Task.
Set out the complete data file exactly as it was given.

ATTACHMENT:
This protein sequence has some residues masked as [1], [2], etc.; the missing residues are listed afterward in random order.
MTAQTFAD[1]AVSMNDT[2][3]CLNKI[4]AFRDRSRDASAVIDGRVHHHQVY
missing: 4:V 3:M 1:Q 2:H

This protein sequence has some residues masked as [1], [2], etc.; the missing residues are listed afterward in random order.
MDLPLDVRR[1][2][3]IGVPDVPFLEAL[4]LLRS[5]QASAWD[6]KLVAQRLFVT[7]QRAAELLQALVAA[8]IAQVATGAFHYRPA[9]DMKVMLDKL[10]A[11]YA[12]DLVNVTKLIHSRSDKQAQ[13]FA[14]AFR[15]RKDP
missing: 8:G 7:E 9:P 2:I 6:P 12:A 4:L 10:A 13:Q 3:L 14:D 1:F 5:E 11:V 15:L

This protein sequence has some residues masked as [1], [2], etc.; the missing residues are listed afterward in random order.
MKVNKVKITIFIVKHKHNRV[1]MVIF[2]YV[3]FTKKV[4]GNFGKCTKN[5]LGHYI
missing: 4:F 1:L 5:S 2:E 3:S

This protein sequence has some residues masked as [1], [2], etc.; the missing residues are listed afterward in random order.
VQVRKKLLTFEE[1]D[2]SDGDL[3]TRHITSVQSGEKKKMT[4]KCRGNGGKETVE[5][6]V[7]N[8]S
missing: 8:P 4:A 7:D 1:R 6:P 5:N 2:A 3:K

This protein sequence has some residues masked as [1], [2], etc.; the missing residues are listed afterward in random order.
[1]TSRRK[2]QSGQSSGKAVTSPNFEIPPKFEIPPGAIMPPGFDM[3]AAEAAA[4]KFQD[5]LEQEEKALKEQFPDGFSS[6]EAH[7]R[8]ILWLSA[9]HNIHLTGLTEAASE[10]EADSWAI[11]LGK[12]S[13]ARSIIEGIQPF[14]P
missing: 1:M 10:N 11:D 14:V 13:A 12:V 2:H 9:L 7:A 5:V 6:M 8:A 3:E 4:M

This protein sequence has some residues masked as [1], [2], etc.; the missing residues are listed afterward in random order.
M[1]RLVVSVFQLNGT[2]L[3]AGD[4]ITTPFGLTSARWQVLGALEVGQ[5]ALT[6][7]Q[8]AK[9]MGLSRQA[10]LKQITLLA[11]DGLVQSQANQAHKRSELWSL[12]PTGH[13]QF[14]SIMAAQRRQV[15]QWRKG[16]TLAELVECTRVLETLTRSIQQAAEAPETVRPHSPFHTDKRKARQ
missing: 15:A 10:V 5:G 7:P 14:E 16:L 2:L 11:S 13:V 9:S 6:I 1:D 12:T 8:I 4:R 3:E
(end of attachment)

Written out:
This protein sequence has some residues masked as [1], [2], etc.; the missing residues are listed afterward in random order.
MTAQTFAD[1]AVSMNDT[2][3]CLNKI[4]AFRDRSRDASAVIDGRVHHHQVY
missing: 4:V 3:M 1:Q 2:H

This protein sequence has some residues masked as [1], [2], etc.; the missing residues are listed afterward in random order.
MDLPLDVRR[1][2][3]IGVPDVPFLEAL[4]LLRS[5]QASAWD[6]KLVAQRLFVT[7]QRAAELLQALVAA[8]IAQVATGAFHYRPA[9]DMKVMLDKL[10]A[11]YA[12]DLVNVTKLIHSRSDKQAQ[13]FA[14]AFR[15]RKDP
missing: 8:G 7:E 9:P 2:I 6:P 12:A 4:L 10:A 13:Q 3:L 14:D 1:F 5:E 11:V 15:L

This protein sequence has some residues masked as [1], [2], etc.; the missing residues are listed afterward in random order.
MKVNKVKITIFIVKHKHNRV[1]MVIF[2]YV[3]FTKKV[4]GNFGKCTKN[5]LGHYI
missing: 4:F 1:L 5:S 2:E 3:S

This protein sequence has some residues masked as [1], [2], etc.; the missing residues are listed afterward in random order.
VQVRKKLLTFEE[1]D[2]SDGDL[3]TRHITSVQSGEKKKMT[4]KCRGNGGKETVE[5][6]V[7]N[8]S
missing: 8:P 4:A 7:D 1:R 6:P 5:N 2:A 3:K

This protein sequence has some residues masked as [1], [2], etc.; the missing residues are listed afterward in random order.
[1]TSRRK[2]QSGQSSGKAVTSPNFEIPPKFEIPPGAIMPPGFDM[3]AAEAAA[4]KFQD[5]LEQEEKALKEQFPDGFSS[6]EAH[7]R[8]ILWLSA[9]HNIHLTGLTEAASE[10]EADSWAI[11]LGK[12]S[13]ARSIIEGIQPF[14]P
missing: 1:M 10:N 11:D 14:V 13:A 12:V 2:H 9:L 7:A 5:V 6:M 8:A 3:E 4:M

This protein sequence has some residues masked as [1], [2], etc.; the missing residues are listed afterward in random order.
M[1]RLVVSVFQLNGT[2]L[3]AGD[4]ITTPFGLTSARWQVLGALEVGQ[5]ALT[6][7]Q[8]AK[9]MGLSRQA[10]LKQITLLA[11]DGLVQSQANQAHKRSELWSL[12]PTGH[13]QF[14]SIMAAQRRQV[15]QWRKG[16]TLAELVECTRVLETLTRSIQQAAEAPETVRPHSPFHTDKRKARQ
missing: 15:A 10:V 5:G 7:P 14:E 16:L 2:L 11:S 13:V 9:S 6:I 1:D 12:T 8:I 4:R 3:E